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About 100 years ago an Italian immigrant to the Iron Range was elected President of the Società Mutuo Soccorso Roma, loosely translated as the Mutual Aid Society of Rome. Boasting the largest membership in Minnesota of any such organization at the time, this Italian-American group would help shape the future of American viticulture by selecting one of their fellow citizens to represent them as a grape buyer in California. The man’s name? Cesare Mondavi, best known today as the father of Robert Mondavi, who went on from humble roots in Virginia, Minnesota to make American vinous history.

In 1906, Cesare Mondavi sailed to Ellis Island on his way to Minnesota’s Iron Range, where he joined his brother and others from his hometown in becoming a miner. After two years of saving money, he briefly returned to Italy to marry and once again make the ocean voyage, this time with his wife Rosa, before putting down roots in Virginia, Minnesota. When his brother was killed working in the mines Cesare apparently decided it was an occupation not worth the risk as he left to open a grocery store in Virginia. (According to an ad in the 1919 Virginia Daily Enterprise, it was located on 2nd Avenue North, between where two furniture stores are now.)

An enterprising businessman, he opened a saloon where his fellow countrymen could drink familiar wines. He allowed them to keep their wooden wine casks in the basement and served them their drinks at dinner. It makes sense that fellow townsfolk would have selected him to travel to Lodi, California, where he discovered a climate similar to his hometown in Italy, much more conducive to grape growing than the harsh climate of northern Minnesota.

Mondavi was responsible for ensuring the trainloads of grapes would get back to the Iron Range so his fellow immigrants could produce their yearly wine. At the same time, he was starting a family, which included the oldest son Robert, born in Virginia in 1913. He moved his family west in the 1920’s, where Rosa reportedly spent the train trip crocheting while her sons played in the aisles.

Robert Mondavi helped put American wines on the international map and is still widely viewed as a visionary who helped show that California could produce these alcoholic beverages on par with anything in Europe. Although standard practice now at the approximately 8,000 wineries in the United States, the Mondavi family was one of the first to open a visitor’s center and let people sample wine on the grounds.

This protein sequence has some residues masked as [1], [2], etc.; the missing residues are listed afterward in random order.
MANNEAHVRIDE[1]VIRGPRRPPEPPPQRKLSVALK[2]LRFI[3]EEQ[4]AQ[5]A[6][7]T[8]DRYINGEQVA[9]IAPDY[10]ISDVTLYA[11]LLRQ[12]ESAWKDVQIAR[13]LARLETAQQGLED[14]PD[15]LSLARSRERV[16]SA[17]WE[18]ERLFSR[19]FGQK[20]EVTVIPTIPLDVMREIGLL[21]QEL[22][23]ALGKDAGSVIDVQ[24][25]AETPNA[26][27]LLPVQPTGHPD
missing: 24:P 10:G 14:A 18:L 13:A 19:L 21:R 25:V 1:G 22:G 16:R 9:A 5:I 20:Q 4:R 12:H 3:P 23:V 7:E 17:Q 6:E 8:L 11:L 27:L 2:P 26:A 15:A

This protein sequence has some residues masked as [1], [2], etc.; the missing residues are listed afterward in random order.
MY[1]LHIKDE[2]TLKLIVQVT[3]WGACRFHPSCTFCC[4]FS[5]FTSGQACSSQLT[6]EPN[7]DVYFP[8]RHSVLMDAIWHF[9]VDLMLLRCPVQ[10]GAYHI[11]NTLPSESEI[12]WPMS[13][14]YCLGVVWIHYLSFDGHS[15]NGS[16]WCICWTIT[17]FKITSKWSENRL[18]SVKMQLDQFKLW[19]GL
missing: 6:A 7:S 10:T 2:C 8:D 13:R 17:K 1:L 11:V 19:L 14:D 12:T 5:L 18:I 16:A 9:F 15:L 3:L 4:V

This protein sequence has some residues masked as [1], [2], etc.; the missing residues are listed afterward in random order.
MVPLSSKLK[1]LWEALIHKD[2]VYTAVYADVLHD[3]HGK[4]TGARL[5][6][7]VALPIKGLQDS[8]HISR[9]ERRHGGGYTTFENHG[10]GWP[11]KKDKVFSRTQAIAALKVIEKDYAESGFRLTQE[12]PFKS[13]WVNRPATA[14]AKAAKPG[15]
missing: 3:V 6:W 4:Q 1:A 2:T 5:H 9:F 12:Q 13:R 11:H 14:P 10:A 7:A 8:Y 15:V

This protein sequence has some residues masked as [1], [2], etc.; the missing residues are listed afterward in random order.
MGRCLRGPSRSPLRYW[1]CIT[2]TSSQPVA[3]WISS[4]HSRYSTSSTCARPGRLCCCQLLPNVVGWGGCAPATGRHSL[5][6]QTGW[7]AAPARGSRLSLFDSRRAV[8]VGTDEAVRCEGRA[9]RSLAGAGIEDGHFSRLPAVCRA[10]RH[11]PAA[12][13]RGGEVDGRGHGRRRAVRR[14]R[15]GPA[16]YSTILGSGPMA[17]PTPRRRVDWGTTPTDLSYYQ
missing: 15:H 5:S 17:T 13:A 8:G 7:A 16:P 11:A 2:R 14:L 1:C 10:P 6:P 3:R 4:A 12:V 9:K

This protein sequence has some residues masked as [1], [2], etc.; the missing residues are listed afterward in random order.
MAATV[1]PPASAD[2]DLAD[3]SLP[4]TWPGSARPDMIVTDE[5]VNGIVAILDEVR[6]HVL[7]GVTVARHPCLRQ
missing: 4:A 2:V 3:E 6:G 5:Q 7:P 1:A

On a trip to the Bay Area to visit my cousin, I asked him to accompany me on a side trip to Napa to see the fruits of this native son’s handiwork firsthand. We leave the city as the landscape turns into majestic rolling hills that look like velvet green carpets. Driving along Highway 29, we pass the famous sign greeting us: “Welcome to this world famous wine growing region Napa Valley…and the wine is bottled poetry…” We pass the Napa Valley Wine Train and wander through Yountville past the area’s most famous restaurant, The French Laundry. (Uber is ubiquitous here and we did see a police cruiser on the side of the highway when we left in the evening.)

The Robert Mondavi Winery is right off the highway and as we pass by the curved cream brick signs that welcome us I notice a California license plate reading “SKIVINO.” As you would expect, vines surround the parking lot, with Cabernet Sauvignon to my right and Sauvignon Blanc to my left. I hear running water from the fountain in the middle of the plaza as I approach the visitor’s center. There is a person on a bench reading a Lonely Planet guide titled “Ouest Americain” (French for “The American West”). The winery buildings are an example of Spanish mission style architecture, and the interiors feel classic yet contemporary, like an art gallery mixed with a winery.

I pass under the ancient weathervane atop the main cream brick building covered in ivy and am greeted by a large outdoor green space where people sit leisurely about, enjoying the mild California weather. I decide on a glass of 2013 Stags Leap District Sauvignon Blanc, which promises “fragrant aromas of lemon verbena, fresh thyme and wild sage mingling with white flower and stone fruit.” Greenery of all sizes surrounds me, from short vines to tall pines. As we leave and pass a sign reading “grape delivery only,” I wonder if this is how Cesare Mondavi felt visiting this enchanting land more than a century ago from a small mining town in Northeastern Minnesota.